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A budget for smart cities?

The Chancellor also pledged further investment to address transport issues, including a £690 million competition for local authorities

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5G and full fibre broadband get a spring boost in Philip Hammond's budget
5G and full fibre broadband get a spring boost in Philip Hammond's budget

Chancellor Philip Hammond has pledged £270 million to help keep the UK at the forefront of disruptive technologies such as robotic systems, biotech and driverless vehicles.

 

Also potentially good news for those involved in smart city programmes in the Spring Budget is the £16 million for a new 5G mobile hub while the £200 million allocated for local projects to leverage private sector investment in full-fibre broadband networks should provide a welcome connectivity boosts in some areas.

 

Dan Bladen, CEO and co-founder of Chargifi, the London based wireless charging start-up described the £270m for robots, driverless cars and biotech as “a serious commitment” to the role of digital technologies within the industrial strategy.

 

“Disruptive digital technology is helping to build a more tech-enabled world which is great for both the electric and automated industries,” he said and added: “5G was a key theme at Mobile World Congress last week, along with a focus on IoT. Improved comprehensive connectivity is a key foundation of any IoT enabled business, so intentional exploration of this is very welcome. The fact that the Chancellor has said there is going to be a £16m investment in a 5G mobile technology hub is a step in the right direction and good news for the industry going forwards.”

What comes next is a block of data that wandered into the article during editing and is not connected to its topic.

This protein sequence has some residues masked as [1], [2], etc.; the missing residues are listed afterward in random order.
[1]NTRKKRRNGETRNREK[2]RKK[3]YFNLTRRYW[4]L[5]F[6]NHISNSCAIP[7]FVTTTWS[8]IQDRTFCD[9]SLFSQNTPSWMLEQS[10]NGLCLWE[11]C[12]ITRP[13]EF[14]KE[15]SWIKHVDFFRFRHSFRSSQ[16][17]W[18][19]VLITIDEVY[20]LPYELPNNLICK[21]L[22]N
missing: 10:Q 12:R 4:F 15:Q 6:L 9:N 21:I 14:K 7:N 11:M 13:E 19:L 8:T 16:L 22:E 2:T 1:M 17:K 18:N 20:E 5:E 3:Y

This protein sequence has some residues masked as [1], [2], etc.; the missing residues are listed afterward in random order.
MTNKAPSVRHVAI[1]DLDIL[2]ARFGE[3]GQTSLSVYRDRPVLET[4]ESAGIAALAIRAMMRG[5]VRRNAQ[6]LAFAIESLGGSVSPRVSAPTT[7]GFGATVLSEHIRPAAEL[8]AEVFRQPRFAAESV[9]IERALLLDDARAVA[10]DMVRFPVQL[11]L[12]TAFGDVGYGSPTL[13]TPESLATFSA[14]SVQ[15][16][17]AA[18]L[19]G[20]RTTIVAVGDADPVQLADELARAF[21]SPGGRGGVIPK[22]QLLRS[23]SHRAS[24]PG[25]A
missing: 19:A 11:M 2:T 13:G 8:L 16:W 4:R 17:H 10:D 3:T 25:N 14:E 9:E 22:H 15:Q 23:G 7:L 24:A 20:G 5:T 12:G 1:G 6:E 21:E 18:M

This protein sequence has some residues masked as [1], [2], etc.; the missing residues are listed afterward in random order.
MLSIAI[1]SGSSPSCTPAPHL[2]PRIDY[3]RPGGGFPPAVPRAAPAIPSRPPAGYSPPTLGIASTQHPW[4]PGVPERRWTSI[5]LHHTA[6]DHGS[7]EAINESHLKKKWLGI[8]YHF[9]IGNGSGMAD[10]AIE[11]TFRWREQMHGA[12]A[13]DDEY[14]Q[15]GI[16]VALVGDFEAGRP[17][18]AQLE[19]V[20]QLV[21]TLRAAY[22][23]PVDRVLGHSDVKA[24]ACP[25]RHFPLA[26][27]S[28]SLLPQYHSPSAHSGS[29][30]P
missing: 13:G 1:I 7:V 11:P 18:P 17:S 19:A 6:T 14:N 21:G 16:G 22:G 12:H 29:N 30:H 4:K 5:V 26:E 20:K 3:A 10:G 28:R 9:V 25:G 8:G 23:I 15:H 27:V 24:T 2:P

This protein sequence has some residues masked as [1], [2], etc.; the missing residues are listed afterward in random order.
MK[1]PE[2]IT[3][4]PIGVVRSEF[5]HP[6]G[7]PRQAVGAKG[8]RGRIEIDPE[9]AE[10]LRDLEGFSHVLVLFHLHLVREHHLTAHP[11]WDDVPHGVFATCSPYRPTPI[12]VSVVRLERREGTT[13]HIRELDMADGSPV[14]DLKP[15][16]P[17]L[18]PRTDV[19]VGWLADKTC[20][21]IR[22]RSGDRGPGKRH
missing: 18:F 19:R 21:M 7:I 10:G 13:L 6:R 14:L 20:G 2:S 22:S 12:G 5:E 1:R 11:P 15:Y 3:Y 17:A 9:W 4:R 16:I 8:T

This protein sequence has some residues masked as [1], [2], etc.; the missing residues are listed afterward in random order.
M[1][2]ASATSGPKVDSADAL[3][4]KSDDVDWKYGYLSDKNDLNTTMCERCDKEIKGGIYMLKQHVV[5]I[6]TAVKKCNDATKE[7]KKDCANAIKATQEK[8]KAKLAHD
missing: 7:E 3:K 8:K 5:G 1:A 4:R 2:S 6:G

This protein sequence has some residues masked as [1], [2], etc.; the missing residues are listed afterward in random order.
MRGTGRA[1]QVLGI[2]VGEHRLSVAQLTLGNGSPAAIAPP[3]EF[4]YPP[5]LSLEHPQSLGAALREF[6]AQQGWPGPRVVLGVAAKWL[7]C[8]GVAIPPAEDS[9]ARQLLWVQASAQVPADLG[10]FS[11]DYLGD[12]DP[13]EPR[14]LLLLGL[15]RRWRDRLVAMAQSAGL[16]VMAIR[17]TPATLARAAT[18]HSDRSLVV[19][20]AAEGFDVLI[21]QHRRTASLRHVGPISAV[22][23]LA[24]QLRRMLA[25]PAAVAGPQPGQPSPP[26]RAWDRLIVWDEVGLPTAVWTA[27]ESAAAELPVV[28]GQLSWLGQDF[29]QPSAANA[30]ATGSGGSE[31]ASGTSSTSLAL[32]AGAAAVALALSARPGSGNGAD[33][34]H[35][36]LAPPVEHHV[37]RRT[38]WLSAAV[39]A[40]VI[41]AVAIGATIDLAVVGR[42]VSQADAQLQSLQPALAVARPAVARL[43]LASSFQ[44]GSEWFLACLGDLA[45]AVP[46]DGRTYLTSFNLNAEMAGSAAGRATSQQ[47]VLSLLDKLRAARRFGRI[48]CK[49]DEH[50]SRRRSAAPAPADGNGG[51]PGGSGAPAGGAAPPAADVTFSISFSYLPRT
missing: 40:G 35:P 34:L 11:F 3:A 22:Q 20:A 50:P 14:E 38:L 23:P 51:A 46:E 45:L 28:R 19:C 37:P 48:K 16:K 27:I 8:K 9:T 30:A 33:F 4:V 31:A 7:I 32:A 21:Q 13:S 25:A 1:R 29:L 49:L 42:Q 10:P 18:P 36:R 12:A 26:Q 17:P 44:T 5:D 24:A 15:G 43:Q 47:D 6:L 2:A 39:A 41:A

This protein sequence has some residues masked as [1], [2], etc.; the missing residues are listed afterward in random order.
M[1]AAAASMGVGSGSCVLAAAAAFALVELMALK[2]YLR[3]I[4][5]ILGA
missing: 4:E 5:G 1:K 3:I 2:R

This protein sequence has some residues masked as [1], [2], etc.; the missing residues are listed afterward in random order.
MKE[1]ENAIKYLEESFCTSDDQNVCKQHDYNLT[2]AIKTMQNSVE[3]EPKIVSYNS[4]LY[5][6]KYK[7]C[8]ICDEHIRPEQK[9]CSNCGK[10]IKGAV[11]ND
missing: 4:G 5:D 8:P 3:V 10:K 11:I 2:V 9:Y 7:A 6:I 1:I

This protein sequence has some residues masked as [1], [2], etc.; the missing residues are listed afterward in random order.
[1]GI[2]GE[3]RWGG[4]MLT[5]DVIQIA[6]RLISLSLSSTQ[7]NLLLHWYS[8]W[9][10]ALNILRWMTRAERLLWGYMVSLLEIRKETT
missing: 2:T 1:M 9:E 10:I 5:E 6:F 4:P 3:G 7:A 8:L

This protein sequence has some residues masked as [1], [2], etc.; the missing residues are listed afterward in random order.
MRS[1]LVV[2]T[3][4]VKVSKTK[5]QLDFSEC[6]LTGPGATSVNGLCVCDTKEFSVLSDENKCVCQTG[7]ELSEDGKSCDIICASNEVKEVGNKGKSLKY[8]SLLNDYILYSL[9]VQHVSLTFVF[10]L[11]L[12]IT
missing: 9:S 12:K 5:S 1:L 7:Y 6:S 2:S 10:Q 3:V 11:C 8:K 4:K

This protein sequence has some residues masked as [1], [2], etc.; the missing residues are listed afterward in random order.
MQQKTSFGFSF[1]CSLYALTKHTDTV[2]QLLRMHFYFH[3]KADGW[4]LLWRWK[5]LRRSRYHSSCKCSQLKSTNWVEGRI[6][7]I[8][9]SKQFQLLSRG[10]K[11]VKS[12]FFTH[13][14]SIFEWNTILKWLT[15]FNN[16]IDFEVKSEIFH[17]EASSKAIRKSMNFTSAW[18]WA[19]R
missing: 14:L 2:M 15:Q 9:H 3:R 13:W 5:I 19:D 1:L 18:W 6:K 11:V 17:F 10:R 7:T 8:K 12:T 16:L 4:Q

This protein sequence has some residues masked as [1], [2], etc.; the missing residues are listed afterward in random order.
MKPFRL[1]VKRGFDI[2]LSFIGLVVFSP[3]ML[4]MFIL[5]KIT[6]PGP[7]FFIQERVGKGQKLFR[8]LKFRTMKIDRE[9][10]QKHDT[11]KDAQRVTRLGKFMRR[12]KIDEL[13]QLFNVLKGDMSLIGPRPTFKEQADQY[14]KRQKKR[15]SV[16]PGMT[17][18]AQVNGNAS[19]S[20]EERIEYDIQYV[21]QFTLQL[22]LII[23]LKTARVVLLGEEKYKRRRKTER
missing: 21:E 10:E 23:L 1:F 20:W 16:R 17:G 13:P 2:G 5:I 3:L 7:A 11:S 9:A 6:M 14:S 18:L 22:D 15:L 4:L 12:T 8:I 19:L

There was a further commitment to addressing transport issues. The Chancellor announced £90 million for the North and £23 million for the Midlands from a £220 million fund that will address “pinchpoints” on the national road network. And of interest to those involved smart transport and similar urban initiatives will be the launch of a £690 million competition for local authorities across England to tackle urban congestion and “get local transport networks moving again”. Further details of this will be announced shortly.

 

Progress in the area of devolution will also hopefully empower the regions to make their cities smarter. In keeping with his pledge to bolster the regions and enable local areas to take control of their “economic destiny”, the Chancellor reminded us of the six city mayoral elections in May and informed the house that he has reached a deal with the Mayor of London on further devolution.

 

An agreement with the Greater London Authority and London Councils will include joint working to explore areas such as tackling congestion and a taskforce to explore piloting a new approach to funding infrastructure.

 

Progress towards city deals for Edinburgh and Swansea is also being made with “constructive” working with local partners and the Scottish and Welsh Governments.